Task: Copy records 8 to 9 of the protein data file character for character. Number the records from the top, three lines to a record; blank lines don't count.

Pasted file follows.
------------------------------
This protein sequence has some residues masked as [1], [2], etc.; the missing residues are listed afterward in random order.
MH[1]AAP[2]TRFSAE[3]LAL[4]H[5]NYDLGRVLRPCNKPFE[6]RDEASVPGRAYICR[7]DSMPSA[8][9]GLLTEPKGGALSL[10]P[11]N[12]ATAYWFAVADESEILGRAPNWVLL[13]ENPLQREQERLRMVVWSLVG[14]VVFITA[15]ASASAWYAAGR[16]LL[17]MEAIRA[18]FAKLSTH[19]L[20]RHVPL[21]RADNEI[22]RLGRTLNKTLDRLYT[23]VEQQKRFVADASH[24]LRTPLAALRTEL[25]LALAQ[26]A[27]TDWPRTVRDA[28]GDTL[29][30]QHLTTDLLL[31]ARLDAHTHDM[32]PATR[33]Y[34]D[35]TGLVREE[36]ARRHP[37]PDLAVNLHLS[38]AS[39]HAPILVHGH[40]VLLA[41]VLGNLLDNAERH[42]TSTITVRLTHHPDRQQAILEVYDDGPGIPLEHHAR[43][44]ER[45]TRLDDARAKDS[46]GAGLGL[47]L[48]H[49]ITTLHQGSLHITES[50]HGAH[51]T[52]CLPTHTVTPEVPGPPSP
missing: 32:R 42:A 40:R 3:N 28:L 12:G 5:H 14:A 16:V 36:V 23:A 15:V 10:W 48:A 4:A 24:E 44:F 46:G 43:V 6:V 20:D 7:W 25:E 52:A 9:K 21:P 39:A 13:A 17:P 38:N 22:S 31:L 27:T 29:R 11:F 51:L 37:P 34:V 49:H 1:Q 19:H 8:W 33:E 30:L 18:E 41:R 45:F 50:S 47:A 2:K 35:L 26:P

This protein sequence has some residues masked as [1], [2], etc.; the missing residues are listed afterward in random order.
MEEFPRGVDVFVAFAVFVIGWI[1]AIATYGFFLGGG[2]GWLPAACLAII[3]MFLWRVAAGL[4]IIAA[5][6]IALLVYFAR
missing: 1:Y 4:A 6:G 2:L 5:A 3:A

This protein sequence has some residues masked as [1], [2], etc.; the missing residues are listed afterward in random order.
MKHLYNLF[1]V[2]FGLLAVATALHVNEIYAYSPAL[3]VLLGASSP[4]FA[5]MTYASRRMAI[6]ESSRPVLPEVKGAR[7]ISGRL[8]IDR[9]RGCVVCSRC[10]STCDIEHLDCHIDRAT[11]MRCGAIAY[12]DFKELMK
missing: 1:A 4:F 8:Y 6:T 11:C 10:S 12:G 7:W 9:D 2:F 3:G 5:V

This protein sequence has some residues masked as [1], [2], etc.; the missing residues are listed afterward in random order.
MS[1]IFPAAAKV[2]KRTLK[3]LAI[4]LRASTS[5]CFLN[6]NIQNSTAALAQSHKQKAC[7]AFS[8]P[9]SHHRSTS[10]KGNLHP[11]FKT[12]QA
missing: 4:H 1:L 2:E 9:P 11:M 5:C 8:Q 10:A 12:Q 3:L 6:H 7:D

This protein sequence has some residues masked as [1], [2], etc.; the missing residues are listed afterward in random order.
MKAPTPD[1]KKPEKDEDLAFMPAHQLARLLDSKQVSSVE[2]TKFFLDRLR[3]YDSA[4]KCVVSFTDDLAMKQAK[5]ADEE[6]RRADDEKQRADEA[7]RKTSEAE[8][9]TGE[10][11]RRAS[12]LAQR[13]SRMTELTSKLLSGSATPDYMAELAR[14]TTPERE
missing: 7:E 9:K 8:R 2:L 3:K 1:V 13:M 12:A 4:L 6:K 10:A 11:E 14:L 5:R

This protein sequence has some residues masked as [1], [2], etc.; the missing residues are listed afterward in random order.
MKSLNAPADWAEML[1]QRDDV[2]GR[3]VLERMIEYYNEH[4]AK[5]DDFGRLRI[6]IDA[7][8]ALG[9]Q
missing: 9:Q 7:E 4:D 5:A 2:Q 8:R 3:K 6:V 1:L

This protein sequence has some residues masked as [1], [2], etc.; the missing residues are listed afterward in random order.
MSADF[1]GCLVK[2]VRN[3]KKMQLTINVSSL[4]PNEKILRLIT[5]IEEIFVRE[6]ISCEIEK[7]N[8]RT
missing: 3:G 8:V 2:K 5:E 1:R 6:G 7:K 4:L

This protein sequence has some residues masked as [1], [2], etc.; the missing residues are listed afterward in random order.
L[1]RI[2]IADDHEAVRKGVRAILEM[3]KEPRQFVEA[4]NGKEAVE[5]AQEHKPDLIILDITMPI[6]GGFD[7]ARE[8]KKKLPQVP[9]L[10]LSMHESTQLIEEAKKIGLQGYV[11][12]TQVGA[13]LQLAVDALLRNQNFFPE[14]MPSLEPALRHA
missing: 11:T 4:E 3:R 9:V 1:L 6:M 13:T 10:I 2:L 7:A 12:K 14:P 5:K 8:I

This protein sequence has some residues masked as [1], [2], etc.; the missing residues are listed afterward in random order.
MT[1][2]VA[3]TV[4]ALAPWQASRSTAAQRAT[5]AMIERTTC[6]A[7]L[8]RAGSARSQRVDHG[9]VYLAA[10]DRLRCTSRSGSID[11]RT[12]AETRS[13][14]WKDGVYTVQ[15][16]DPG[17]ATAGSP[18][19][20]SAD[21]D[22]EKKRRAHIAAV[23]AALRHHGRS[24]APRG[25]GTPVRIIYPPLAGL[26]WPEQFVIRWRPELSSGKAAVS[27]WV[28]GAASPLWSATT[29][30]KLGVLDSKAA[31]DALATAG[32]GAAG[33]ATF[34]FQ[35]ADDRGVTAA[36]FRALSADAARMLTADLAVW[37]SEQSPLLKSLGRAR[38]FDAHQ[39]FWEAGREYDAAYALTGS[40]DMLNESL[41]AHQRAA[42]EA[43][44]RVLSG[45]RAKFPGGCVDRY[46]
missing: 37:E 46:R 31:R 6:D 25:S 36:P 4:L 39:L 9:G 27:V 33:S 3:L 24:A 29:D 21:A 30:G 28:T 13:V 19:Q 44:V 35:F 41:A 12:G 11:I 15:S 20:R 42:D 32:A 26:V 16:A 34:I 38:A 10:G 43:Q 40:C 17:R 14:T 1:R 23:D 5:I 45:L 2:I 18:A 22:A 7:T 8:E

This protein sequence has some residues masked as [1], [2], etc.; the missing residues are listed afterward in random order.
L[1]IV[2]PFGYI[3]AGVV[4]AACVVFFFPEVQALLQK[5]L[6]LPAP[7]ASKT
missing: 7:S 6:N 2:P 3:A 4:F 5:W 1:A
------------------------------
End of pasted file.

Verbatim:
This protein sequence has some residues masked as [1], [2], etc.; the missing residues are listed afterward in random order.
L[1]RI[2]IADDHEAVRKGVRAILEM[3]KEPRQFVEA[4]NGKEAVE[5]AQEHKPDLIILDITMPI[6]GGFD[7]ARE[8]KKKLPQVP[9]L[10]LSMHESTQLIEEAKKIGLQGYV[11][12]TQVGA[13]LQLAVDALLRNQNFFPE[14]MPSLEPALRHA
missing: 11:T 4:E 3:R 9:V 1:L 6:M 13:T 10:I 2:L 7:A 12:K 14:P 5:K 8:I

This protein sequence has some residues masked as [1], [2], etc.; the missing residues are listed afterward in random order.
MT[1][2]VA[3]TV[4]ALAPWQASRSTAAQRAT[5]AMIERTTC[6]A[7]L[8]RAGSARSQRVDHG[9]VYLAA[10]DRLRCTSRSGSID[11]RT[12]AETRS[13][14]WKDGVYTVQ[15][16]DPG[17]ATAGSP[18][19][20]SAD[21]D[22]EKKRRAHIAAV[23]AALRHHGRS[24]APRG[25]GTPVRIIYPPLAGL[26]WPEQFVIRWRPELSSGKAAVS[27]WV[28]GAASPLWSATT[29][30]KLGVLDSKAA[31]DALATAG[32]GAAG[33]ATF[34]FQ[35]ADDRGVTAA[36]FRALSADAARMLTADLAVW[37]SEQSPLLKSLGRAR[38]FDAHQ[39]FWEAGREYDAAYALTGS[40]DMLNESL[41]AHQRAA[42]EA[43][44]RVLSG[45]RAKFPGGCVDRY[46]
missing: 37:E 46:R 31:R 6:D 25:S 36:P 4:L 39:L 9:G 27:V 33:S 3:L 24:A 29:D 21:A 30:G 28:T 13:V 19:Q 44:V 35:F 41:A 12:G 11:I 15:S 20:R 42:D 32:A 26:V 16:A 34:I 38:A 10:G 43:Q 40:C 17:R 14:T 1:R 23:D 5:I 45:L 2:I 18:A 22:A 7:T 8:E